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Poster: bluedevil Date: May 16, 2011 1:11pm
Forum: GratefulDead Subject: Jay Lane (non-Dead?)

http://www.relix.com/features/2011/04/25/primus-still-sucking-after-all-these-years

When Claypool and LaLonde got the urge to tour again and knew it wouldn’t work with Alexander, they turned to original drummer Jay Lane who, as Claypool notes, “missed [the boat] because he left Primus before we released our first album.” It was LaLonde who made it clear that he didn’t want to tour for a quick money grab. He was only interested if he and Claypool could make it fun again and take Primus a step forward.

For years, Lane had played in Bob Weir’s band RatDog. “It’s funny that he’s playing this music again,” says Claypool. “It was funnier to me that he was playing that music because it was so different than anything he ever even knew about.”

When his old Primus compatriots came calling, Lane was actually playing in Furthur, the Dead-based project led by Weir and Phil Lesh.

“There’s a big difference between Jay playing with Furthur and Jay playing with RatDog,” Claypool says. “I have a lot of respect for Bob Weir. I like Bob; he’s a good guy. But when Jay was doing the Furthur thing, I just didn’t get it. Jay Lane is one of my two favorite drummers on the planet. Anybody that knows me knows when someone asks me, ‘What drummers do you want to play with?’ I always say Stewart Copeland and Jay. Whenever I could get him on my records, I would. I tried to get him on tours, but I felt bad pulling him away from Bob because Bob is a good guy. If Bob was a dick, I would have pulled him out of there as quickly as I could—but he’s not.”

Lane wasn’t even playing drums with Furthur but rather assuming the percussionist role a la Mickey Hart to Joe Russo’s Bill Kreutzmann, who is the band’s drummer.

“For one of the greatest drummers that I think exists, to not be playing drums—to be playing an egg shaker —that’s unthinkable,” Claypool huffs.

“To be fair, he probably had a tambourine, too,” interjects LaLonde.

“Jay should be playing drums not an egg shaker,” Claypool repeats, refusing to let it go. “And he should be playing drums to the extent of his capabilities. He wasn’t being utilized, so I didn’t feel awkward asking him to come do this. I haven’t talked to Phil [Lesh], but I’d hope Phil doesn’t feel bad. When Jayski came and played with us, it was amazing. It was like the missing link.”

“So I’m sure you’re wondering how I got back after 23 years?” Lane says, running a restless hand through his mop of black curls. “I begged for my gig, that’s how it happened. I was begging and pleading. I would still have been in [Furthur], probably. But old Claypool called me up.”

But not everyone was happy about the Primus grab. Lane began to get missives from the Dead faithful.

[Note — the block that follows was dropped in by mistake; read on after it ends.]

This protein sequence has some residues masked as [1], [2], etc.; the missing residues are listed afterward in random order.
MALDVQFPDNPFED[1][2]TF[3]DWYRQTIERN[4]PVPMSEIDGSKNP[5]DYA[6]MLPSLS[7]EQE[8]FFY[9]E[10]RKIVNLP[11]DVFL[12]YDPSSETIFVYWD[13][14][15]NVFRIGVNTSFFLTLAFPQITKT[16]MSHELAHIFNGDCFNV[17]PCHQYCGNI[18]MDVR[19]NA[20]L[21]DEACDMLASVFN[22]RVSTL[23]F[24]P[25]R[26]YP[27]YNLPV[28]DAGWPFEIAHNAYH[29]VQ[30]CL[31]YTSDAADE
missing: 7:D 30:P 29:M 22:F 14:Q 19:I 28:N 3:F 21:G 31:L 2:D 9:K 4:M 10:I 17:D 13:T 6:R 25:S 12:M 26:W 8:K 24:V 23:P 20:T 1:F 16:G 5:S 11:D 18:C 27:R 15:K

“I’ve gotten a few comments like, “Jay, your true tribe misses you,” he says solemnly. “But this is where I grew up and this is where I stayed in my heart.”

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Poster: Arbuthnot Date: May 16, 2011 5:19pm
Forum: GratefulDead Subject: Re: Jay Lane (non-Dead?)

i picked up some album by Primus very early '90s because all the kids were yammering about it; i listened once and it went right into the trash; i did it again with the Stooges 2007 'Weirdness' album, and i LOVE Iggy's music, but it was absolutely the worst album, so bad i've actually gotten to the point where i've convinced myself it never really happened just to keep myself balanced

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Poster: user unknown Date: May 16, 2011 7:29pm
Forum: GratefulDead Subject: Re: Jay Lane (non-Dead?)

Arb, which album was it? My "kids" turned me on to Primus as well. Have to admit I kinda enjoy Claypool's weirdness. Not much substance, but fun anyway..."Sailing The Seas Of Cheese". And there's always the classic from the first album, "Wynona's Big Brown Beaver".

This post was modified by user unknown on 2011-05-17 02:29:26

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Poster: bluedevil Date: May 16, 2011 7:22pm
Forum: GratefulDead Subject: Re: Jay Lane (non-Dead?)

I've been seeing Les for over a quarter of a century and I can't recall putting on a Primus CD for more than a handful of plays in all that time (w/ exception of first 3 releases way back in the day). It's a live thing.

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Poster: elbow1126 Date: May 16, 2011 6:36pm
Forum: GratefulDead Subject: Re: Jay Lane (non-Dead?)

Why am i have troubles believing you picked up an album because the kids were yammering about it?

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Poster: Arbuthnot Date: May 16, 2011 6:41pm
Forum: GratefulDead Subject: Re: Jay Lane (non-Dead?)

ha ha, too funny; call it artistic license

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Poster: vapors Date: May 16, 2011 2:21pm
Forum: GratefulDead Subject: Re: Jay Lane (non-Dead?)

Thanks for the post – I know we can depend on you to point this stuff out!

http://www.youtube.com/watch?v=dyzG2VQC6Ac&;feature=related

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Poster: WillCo Date: May 17, 2011 6:50am
Forum: GratefulDead Subject: Re: Jay Lane (non-Dead?)

Les Claypool. Big thumbs-up from me. I bought Bonnaroo's 2002 DVD on impulse from a bargain bin in a Newcastle record shop here in the UK. It opens brilliantly with his reading of King Crimson's "Thela Hun Ginjeet". It turned me on to loads of new music and I still love it to bits.

Part two (YouTube splits it and you need the best part):
http://www.youtube.com/watch?v=hBDR-3tr4QQ&;feature=related

Caveat: as is sometimes the case with amazing bass players, his singing is always pretty bad; but on this song it doesn't matter.